Whilst most employees are aware of the need to conduct workplace investigations, some may underestimate the benefits of a properly planned, conducted and recorded investigation.
Workplace investigations play an important role in addressing alleged inappropriate and/or improper workplace conduct and behaviour. Increasingly, workplace investigations also provide justification for the taking of disciplinary action against an employee, including the termination of employment.
Where an investigation is not properly conducted, potential consequences may include:
- allegations of bias against the investigator and/or the employer during the investigation process;
- an unfair dismissal claim being made on the ground of an unfair process being followed in the lead up to the termination, with potential remedies including reinstatement and/or compensation; and
- a breach of contract claim where the investigation has failed to comply with relevant company policies or procedures.
When should you conduct a workplace investigation?
Workplace investigations should generally be conducted where there has been a suggestion or allegation of breach of legislation or company policy, evidence of misconduct, a Work Health and Safety incident, or a complaint or grievance has been made, or in circumstances where an investigation is required under relevant organisational policy or procedure.
Initial considerations when conducting a workplace investigation
Establishing the scope and planning the investigation. That process provides a solid foundation for a fair and reliable investigation. The initial considerations should include the following:
- Whether there is a basis for an investigation. That is, if the allegations were substantiated, would they constitute a breach of legislation or company policy? If not, an investigation may not be justified.
- The appropriateness of making alternative arrangements whilst the investigation is being completed, such as standing down an employee or making temporary changes to reporting lines.
- Whether your company policies or industrial instruments mandate preliminary steps to be taken before the investigation is conducted.
- Who should conduct the investigation and whether it should be conducted internally or externally.
- If the investigation is being undertaken for the purpose of obtaining legal advice, whether it is appropriate for the investigation to be subject to legal professional privilege.
- The scope of the investigation.
- How the witnesses will be identified.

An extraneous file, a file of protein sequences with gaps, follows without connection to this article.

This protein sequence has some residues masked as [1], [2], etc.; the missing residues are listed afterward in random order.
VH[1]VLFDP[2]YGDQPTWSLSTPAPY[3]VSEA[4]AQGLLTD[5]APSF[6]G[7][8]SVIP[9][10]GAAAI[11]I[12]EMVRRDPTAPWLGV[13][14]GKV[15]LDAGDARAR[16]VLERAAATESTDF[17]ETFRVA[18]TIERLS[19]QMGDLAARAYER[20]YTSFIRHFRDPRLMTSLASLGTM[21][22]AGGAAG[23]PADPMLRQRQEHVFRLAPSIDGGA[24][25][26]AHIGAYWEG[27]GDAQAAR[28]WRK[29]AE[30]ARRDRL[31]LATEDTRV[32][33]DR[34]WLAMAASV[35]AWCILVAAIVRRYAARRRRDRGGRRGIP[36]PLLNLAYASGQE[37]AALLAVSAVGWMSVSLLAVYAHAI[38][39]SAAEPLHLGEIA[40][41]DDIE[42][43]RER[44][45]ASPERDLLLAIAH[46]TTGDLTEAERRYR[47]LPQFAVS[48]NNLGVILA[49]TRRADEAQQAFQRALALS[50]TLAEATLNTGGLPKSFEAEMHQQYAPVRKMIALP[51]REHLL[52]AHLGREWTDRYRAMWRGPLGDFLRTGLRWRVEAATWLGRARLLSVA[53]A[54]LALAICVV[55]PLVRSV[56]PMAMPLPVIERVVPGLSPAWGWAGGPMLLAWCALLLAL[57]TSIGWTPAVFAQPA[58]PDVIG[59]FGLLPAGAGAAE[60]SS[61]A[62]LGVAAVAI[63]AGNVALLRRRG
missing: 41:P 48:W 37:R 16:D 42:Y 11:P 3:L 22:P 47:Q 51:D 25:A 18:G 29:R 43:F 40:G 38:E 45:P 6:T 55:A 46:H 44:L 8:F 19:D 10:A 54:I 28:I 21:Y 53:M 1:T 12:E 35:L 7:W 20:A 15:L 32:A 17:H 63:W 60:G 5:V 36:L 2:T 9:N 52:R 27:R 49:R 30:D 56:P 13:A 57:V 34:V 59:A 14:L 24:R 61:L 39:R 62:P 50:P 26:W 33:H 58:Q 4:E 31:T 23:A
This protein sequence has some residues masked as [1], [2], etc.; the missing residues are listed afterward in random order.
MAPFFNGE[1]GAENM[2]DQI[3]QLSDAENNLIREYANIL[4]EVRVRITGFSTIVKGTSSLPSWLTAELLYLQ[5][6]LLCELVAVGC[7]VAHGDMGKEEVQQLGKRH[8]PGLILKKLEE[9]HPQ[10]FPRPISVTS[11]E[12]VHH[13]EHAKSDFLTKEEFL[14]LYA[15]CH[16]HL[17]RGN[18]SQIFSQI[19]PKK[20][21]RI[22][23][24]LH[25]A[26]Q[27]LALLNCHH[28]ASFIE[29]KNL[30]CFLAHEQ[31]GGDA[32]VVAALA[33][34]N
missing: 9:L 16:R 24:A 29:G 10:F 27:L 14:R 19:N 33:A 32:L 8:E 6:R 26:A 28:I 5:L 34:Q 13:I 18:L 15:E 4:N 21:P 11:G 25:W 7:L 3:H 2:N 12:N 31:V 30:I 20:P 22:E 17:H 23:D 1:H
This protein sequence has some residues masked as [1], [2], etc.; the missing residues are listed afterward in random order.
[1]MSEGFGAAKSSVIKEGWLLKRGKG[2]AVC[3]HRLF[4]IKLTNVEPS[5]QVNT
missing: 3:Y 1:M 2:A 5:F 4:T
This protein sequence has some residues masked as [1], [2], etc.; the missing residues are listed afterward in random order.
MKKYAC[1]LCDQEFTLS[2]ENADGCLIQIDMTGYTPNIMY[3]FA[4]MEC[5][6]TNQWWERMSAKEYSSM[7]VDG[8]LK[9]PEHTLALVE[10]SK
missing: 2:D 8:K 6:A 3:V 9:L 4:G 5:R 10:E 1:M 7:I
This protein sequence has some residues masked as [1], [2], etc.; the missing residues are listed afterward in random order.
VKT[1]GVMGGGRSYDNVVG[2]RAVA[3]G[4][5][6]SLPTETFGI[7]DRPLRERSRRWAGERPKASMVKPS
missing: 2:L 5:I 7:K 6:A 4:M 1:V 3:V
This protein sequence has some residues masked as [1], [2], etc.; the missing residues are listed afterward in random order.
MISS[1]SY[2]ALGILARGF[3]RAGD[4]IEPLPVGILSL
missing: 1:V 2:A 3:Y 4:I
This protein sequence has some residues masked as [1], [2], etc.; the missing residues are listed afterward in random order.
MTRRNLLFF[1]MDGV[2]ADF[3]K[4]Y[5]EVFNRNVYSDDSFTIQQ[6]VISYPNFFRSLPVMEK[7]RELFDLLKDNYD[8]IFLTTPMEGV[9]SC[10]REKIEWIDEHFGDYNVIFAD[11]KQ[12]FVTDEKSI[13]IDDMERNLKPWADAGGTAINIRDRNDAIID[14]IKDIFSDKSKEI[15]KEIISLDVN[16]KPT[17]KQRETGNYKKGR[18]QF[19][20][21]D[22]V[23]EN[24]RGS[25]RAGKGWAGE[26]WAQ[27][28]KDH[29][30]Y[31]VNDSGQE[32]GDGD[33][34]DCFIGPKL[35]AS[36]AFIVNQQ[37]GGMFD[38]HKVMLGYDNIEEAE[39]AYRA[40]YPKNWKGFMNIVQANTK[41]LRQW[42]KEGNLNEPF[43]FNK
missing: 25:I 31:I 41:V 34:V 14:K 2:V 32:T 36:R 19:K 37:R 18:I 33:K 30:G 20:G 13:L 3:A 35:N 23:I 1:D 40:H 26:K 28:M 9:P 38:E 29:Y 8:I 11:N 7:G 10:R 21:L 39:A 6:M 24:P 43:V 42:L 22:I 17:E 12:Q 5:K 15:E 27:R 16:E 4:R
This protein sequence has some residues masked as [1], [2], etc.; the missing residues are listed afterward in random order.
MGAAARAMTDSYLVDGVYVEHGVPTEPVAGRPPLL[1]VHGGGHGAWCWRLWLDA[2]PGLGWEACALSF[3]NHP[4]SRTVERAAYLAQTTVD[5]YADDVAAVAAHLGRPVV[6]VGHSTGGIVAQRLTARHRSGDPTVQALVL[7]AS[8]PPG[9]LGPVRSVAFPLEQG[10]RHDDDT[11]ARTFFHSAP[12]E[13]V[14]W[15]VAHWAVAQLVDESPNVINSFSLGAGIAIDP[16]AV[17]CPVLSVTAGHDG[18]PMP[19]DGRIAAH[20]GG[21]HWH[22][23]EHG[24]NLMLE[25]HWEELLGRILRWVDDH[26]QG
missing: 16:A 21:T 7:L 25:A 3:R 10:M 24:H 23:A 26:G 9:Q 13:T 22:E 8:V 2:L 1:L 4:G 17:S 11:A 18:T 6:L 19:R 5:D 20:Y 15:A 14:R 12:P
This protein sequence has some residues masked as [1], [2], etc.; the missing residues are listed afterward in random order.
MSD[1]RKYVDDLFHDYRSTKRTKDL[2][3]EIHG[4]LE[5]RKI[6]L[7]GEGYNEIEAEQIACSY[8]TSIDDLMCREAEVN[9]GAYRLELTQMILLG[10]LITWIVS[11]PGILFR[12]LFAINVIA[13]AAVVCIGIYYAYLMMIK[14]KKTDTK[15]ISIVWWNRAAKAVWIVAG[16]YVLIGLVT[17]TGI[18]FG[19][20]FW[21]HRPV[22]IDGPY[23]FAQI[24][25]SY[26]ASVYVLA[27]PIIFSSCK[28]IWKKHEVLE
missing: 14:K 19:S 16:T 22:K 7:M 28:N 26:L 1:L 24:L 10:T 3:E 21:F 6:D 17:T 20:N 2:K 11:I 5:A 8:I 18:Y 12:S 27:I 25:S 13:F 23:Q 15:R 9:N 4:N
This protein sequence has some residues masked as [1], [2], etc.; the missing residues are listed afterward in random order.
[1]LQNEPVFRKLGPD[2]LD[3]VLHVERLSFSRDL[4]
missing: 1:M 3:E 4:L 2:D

- How the interviews will be conducted, including who will be present during the interviews and whether they will be recorded.
Conducting the investigation
For most investigations, it is appropriate to appoint an internal investigator, such as a Human Resources representative to conduct the investigation.
However, it may also be worthwhile to consider appointing an external investigator, particularly where the allegations are serious or complicated in nature, or where persons who usually conduct investigations within your organisation are compromise by, for example, some of the allegations to be investigated involving them. An external investigator can instill confidence in the investigation process by preserving impartiality, confidentiality, and relationships between individuals employed by your organisation.
In order to treat employees fairly and to protect the integrity of the investigation, your organisation should:
- inform the employee of the allegations against them;
- provide the employee with an opportunity to be heard and to be represented as part of the process;
- maintain the impartiality of the investigator(s) by checking any conflict(s) or interest and/or relationship(s) with participants;
- allow participants sufficient time to respond to any questions;
- ensure confidentiality throughout the investigation process;
- record witness evidence and provide witnesses with an opportunity to confirm the accuracy of written records; and
- demonstrate facts or evidence to support the relevant findings.
Concluding an workplace investigation
At the end of the investigation and before a report is produced, your organisation should review the process that has been followed to that stage to ensure that the investigation has been conducted properly and fairly to all parties involved, including that any relevant procedure or policy was followed.
Questions that should be asked include:
- Have all relevant witnesses been consulted?
- Does the investigator hold all relevant documents?
- Have all inconsistencies been explored?
- Are the sources of information reliable?
The benefits of a proper workplace investigation
A properly conducted investigation is an essential risk management tool and can greatly benefit your organisation by:
- providing an opportunity to identify systemic issues and develop controls to prevent future incidents;
- promoting compliance with organisational policies and procedures;
- establishing a regime of fair and consistent treatment of employees;
- demonstrating that your organisation takes its obligations seriously; and
- serving as written evidence of a fair process in legal claims associated with disciplinary action taken against an employee.
- Workplace investigations form an important part in managing alleged inappropriate behaviour or conduct.
- A properly conducted workplace investigation can have many benefits including that it can serve as evidence that a fair process was followed if there are subsequent legal claims associated with disciplinary action taken against an employee.
Dimetria Baramili – Lawyer, Lander & Rogers
Christian Mooney – Senior Associate, Lander & Rogers
This article was originally published in the Autumn 2016 | Workplace Relations & Safety Bulletin by Lander & Rogers, and republished with permission.
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